"The Bondman" by Hall Caine
Better go without your dinner, I thought, than be thus everlastingly fishing for it like a cormorant.
"Cape Cod" by Henry D. Thoreau
The large Black Cormorant is the common Black Cormorant of Britain.
"An Australian Bird Book" by John Albert Leach
The larger the concessions become, the greater will be the exactions of a cormorant cupidity.
"The Chainbearer" by J. Fenimore Cooper
Maseden imagined that this creature of the wild was, in all probability, as hardy as a cormorant, and equally voracious.
"His Unknown Wife" by Louis Tracy
For here we should find not only such birds as the goose, pelican, and ibis, but the vulture and cormorant as well.
"The World and Its People: Book VII" by Anna B. Badlam
The name "Chile" is not strange to this language where the cormorant is called "cachile.
"The Philippine Islands, 1493-1898" by Various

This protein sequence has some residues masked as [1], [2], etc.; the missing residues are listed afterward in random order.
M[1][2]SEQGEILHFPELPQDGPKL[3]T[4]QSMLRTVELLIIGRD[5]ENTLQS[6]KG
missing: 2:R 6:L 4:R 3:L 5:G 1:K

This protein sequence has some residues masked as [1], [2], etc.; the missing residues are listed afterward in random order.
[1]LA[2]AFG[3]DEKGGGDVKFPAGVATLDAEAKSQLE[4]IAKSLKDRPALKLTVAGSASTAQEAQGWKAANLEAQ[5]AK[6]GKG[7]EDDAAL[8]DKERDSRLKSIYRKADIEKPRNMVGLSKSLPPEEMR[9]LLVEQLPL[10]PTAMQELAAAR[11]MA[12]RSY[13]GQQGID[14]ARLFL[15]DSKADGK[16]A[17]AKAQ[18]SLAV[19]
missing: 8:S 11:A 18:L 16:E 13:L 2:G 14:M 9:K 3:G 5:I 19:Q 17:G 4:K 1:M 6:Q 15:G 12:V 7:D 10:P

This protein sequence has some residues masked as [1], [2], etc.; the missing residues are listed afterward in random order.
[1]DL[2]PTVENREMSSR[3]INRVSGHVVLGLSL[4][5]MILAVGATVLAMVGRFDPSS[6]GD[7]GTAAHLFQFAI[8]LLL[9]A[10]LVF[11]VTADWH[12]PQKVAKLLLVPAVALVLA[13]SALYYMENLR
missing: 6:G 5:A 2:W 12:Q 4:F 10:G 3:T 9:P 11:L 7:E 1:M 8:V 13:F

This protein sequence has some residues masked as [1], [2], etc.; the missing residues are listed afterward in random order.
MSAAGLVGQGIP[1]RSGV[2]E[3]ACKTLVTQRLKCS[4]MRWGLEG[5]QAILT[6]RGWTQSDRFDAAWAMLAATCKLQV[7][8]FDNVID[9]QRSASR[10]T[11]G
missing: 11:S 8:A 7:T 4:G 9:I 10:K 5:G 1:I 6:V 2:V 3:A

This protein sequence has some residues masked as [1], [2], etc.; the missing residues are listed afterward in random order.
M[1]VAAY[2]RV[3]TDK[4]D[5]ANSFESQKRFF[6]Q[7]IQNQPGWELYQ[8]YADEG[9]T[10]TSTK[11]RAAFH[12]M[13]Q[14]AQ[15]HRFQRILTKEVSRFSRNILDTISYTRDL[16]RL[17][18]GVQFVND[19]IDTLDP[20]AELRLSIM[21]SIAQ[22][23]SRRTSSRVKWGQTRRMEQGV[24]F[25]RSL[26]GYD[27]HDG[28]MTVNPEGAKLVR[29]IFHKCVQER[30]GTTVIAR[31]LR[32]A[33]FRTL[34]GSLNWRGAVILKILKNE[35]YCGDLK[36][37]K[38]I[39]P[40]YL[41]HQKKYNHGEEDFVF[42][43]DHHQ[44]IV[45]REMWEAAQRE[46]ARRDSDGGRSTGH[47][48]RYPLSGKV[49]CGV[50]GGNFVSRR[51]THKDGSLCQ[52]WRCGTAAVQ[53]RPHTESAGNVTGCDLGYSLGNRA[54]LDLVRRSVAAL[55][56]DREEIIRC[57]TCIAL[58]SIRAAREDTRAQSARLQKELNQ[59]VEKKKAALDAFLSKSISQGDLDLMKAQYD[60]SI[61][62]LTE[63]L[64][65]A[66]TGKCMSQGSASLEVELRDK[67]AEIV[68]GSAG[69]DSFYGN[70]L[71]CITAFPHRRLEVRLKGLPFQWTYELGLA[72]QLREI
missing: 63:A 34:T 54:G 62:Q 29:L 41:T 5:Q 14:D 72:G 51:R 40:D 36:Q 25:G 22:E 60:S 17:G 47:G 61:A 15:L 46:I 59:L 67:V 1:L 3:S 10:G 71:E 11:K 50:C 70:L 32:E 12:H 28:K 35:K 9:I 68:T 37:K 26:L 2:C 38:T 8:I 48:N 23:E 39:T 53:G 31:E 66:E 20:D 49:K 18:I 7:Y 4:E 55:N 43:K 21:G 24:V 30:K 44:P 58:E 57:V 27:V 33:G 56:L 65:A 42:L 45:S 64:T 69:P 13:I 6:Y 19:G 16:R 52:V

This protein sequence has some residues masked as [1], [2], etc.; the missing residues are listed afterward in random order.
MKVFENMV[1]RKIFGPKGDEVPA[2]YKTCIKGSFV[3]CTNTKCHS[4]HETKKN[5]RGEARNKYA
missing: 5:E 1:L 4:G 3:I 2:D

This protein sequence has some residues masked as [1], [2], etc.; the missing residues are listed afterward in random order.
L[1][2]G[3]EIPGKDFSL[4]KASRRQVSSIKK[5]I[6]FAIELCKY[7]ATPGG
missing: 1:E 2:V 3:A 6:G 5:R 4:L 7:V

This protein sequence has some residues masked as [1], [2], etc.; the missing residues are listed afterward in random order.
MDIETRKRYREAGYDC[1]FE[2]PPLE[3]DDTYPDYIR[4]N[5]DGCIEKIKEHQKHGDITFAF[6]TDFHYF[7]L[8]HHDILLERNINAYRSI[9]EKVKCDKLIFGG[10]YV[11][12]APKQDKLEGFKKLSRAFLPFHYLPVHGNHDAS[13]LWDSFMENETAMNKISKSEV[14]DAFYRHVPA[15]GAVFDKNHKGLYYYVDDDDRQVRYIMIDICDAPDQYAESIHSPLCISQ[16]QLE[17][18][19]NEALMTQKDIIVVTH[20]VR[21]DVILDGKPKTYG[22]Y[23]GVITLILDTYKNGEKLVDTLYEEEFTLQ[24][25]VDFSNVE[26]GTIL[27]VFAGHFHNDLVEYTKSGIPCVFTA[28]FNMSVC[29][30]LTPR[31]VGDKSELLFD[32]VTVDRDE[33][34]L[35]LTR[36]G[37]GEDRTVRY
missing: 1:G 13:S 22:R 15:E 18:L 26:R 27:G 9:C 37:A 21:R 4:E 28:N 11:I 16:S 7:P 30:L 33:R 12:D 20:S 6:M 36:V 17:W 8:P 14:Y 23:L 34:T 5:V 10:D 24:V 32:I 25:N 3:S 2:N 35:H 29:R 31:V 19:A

In the course of the day we saw a ground hog, and two cormorants.
"Voyages from Montreal Through the Continent of North America to the Frozen and Pacific Oceans in 1789 and 1793" by Alexander Mackenzie
I'll go, and hold an inquisition on the gulls and cormorants.
"The Messenger" by Elizabeth Robins
And the palace was thatched with cormorant's feathers.
"Japanese Fairy Tales" by Grace James
The Rock Cormorant was possibly the Crested Cormorant or Shag.
"Notes and Letters on the Natural History of Norfolk" by Thomas Browne
Consider, Fixlein knew that the Rittmeister was a cormorant towards the poor, as he was a squanderer towards the rich.
"The Campaner Thal and Other Writings" by Jean Paul Friedrich Richter

In poetry:

My name is Nunty Cormorant
And my finance is sound,
I lend you Englishmen hot air
At one and three the pound.
"Safe And Sound" by Ezra Pound
Peace is the heir of dead desire,
Whether abundance killed the cormorant
In a happy hour, or sleep or death
Drowned him deep in dreamy waters,
Peace is the ashes of that fire,
The heir of that king, the inn of that journey.
"Suicide's Stone" by Robinson Jeffers

In news:

Lake Cormorant ends Long Beach volleyball reign.